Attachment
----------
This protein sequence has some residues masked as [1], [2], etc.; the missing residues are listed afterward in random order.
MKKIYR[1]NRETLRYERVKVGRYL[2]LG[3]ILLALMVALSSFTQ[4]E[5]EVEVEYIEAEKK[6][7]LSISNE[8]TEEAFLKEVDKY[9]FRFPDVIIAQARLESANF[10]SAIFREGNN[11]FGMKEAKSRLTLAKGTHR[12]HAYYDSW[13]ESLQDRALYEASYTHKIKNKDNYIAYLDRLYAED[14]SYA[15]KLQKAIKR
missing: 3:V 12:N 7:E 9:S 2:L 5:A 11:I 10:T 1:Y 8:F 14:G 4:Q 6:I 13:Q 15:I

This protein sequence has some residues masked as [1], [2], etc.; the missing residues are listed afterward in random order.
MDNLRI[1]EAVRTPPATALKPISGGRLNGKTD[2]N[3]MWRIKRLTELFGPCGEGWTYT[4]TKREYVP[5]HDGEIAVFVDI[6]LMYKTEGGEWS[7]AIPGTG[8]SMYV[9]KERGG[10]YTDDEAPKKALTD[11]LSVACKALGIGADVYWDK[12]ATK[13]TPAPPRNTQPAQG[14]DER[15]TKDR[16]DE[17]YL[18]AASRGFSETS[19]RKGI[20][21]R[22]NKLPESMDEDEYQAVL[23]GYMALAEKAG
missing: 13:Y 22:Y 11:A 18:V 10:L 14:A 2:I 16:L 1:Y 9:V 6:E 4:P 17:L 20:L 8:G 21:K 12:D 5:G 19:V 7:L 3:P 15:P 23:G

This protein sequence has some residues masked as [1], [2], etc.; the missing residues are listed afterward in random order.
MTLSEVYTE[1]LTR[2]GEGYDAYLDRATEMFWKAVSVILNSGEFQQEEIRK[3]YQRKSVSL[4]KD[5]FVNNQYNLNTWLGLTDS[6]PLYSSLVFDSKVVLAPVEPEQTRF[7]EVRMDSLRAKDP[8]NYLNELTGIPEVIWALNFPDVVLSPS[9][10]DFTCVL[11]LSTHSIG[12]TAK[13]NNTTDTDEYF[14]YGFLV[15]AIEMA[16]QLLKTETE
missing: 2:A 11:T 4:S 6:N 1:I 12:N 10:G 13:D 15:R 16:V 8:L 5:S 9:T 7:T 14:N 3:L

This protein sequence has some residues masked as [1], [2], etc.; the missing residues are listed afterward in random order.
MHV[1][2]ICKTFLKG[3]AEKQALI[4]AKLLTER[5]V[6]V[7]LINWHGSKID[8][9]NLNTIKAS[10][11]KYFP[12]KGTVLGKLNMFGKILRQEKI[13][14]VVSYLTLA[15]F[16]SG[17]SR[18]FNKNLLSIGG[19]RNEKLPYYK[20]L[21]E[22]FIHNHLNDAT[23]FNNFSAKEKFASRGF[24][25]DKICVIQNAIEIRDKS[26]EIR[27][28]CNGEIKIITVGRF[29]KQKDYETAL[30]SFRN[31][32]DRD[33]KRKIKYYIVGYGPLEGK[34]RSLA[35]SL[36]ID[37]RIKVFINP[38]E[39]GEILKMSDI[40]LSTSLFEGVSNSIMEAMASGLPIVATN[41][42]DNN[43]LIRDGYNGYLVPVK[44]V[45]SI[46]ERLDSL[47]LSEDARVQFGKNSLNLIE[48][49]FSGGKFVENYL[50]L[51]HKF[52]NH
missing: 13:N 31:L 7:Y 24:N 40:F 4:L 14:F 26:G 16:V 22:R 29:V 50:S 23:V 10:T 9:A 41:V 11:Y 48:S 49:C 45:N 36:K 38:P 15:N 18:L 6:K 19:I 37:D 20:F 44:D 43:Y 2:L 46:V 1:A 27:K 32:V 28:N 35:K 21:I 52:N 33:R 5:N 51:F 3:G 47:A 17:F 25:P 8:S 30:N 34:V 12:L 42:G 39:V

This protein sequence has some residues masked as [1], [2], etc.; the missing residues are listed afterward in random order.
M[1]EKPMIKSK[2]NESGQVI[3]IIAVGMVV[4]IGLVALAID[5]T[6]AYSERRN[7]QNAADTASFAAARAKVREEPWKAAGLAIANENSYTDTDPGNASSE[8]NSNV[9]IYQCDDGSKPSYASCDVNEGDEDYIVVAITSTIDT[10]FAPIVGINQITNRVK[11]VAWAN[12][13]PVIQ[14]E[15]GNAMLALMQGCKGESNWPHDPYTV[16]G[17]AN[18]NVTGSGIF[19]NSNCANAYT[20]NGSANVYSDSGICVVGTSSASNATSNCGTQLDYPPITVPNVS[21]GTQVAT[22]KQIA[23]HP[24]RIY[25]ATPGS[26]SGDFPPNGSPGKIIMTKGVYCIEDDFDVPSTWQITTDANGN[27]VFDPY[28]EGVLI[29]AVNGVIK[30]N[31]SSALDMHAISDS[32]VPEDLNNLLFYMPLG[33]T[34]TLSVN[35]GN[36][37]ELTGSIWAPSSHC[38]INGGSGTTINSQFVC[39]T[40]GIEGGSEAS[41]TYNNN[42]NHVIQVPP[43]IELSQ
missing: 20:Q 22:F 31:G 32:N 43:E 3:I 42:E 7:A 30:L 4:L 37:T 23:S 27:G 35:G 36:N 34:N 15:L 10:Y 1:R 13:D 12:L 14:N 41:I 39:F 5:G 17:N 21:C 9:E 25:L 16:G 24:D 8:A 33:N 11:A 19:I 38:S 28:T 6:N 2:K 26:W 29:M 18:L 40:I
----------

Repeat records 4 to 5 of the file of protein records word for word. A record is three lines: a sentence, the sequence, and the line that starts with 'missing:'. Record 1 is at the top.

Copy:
This protein sequence has some residues masked as [1], [2], etc.; the missing residues are listed afterward in random order.
MHV[1][2]ICKTFLKG[3]AEKQALI[4]AKLLTER[5]V[6]V[7]LINWHGSKID[8][9]NLNTIKAS[10][11]KYFP[12]KGTVLGKLNMFGKILRQEKI[13][14]VVSYLTLA[15]F[16]SG[17]SR[18]FNKNLLSIGG[19]RNEKLPYYK[20]L[21]E[22]FIHNHLNDAT[23]FNNFSAKEKFASRGF[24][25]DKICVIQNAIEIRDKS[26]EIR[27][28]CNGEIKIITVGRF[29]KQKDYETAL[30]SFRN[31][32]DRD[33]KRKIKYYIVGYGPLEGK[34]RSLA[35]SL[36]ID[37]RIKVFINP[38]E[39]GEILKMSDI[40]LSTSLFEGVSNSIMEAMASGLPIVATN[41][42]DNN[43]LIRDGYNGYLVPVK[44]V[45]SI[46]ERLDSL[47]LSEDARVQFGKNSLNLIE[48][49]FSGGKFVENYL[50]L[51]HKF[52]NH
missing: 13:N 31:L 7:Y 24:N 40:F 4:L 14:F 26:G 16:V 22:R 29:V 50:S 23:V 10:T 9:A 41:V 11:Y 48:S 49:C 45:N 36:K 38:P 15:N 18:L 6:K 19:I 37:D 20:F 44:D 43:Y 2:L 46:V 1:A 27:K 32:V 28:N 35:K 21:I 52:N 33:R 5:N 51:F 3:G 47:A 17:F 25:P 8:S 30:N 34:V 12:L 42:G 39:V

This protein sequence has some residues masked as [1], [2], etc.; the missing residues are listed afterward in random order.
M[1]EKPMIKSK[2]NESGQVI[3]IIAVGMVV[4]IGLVALAID[5]T[6]AYSERRN[7]QNAADTASFAAARAKVREEPWKAAGLAIANENSYTDTDPGNASSE[8]NSNV[9]IYQCDDGSKPSYASCDVNEGDEDYIVVAITSTIDT[10]FAPIVGINQITNRVK[11]VAWAN[12][13]PVIQ[14]E[15]GNAMLALMQGCKGESNWPHDPYTV[16]G[17]AN[18]NVTGSGIF[19]NSNCANAYT[20]NGSANVYSDSGICVVGTSSASNATSNCGTQLDYPPITVPNVS[21]GTQVAT[22]KQIA[23]HP[24]RIY[25]ATPGS[26]SGDFPPNGSPGKIIMTKGVYCIEDDFDVPSTWQITTDANGN[27]VFDPY[28]EGVLI[29]AVNGVIK[30]N[31]SSALDMHAISDS[32]VPEDLNNLLFYMPLG[33]T[34]TLSVN[35]GN[36][37]ELTGSIWAPSSHC[38]INGGSGTTINSQFVC[39]T[40]GIEGGSEAS[41]TYNNN[42]NHVIQVPP[43]IELSQ
missing: 20:Q 22:F 31:G 32:N 43:E 3:I 42:E 7:A 30:L 4:L 37:T 23:S 27:G 35:G 36:N 34:N 15:L 10:Y 1:R 13:D 12:L 14:N 41:I 39:F 5:G 17:N 21:C 9:E 25:L 16:G 24:D 8:A 33:N 11:A 19:I 38:S 28:T 6:N 2:K 26:W 29:M 18:L 40:I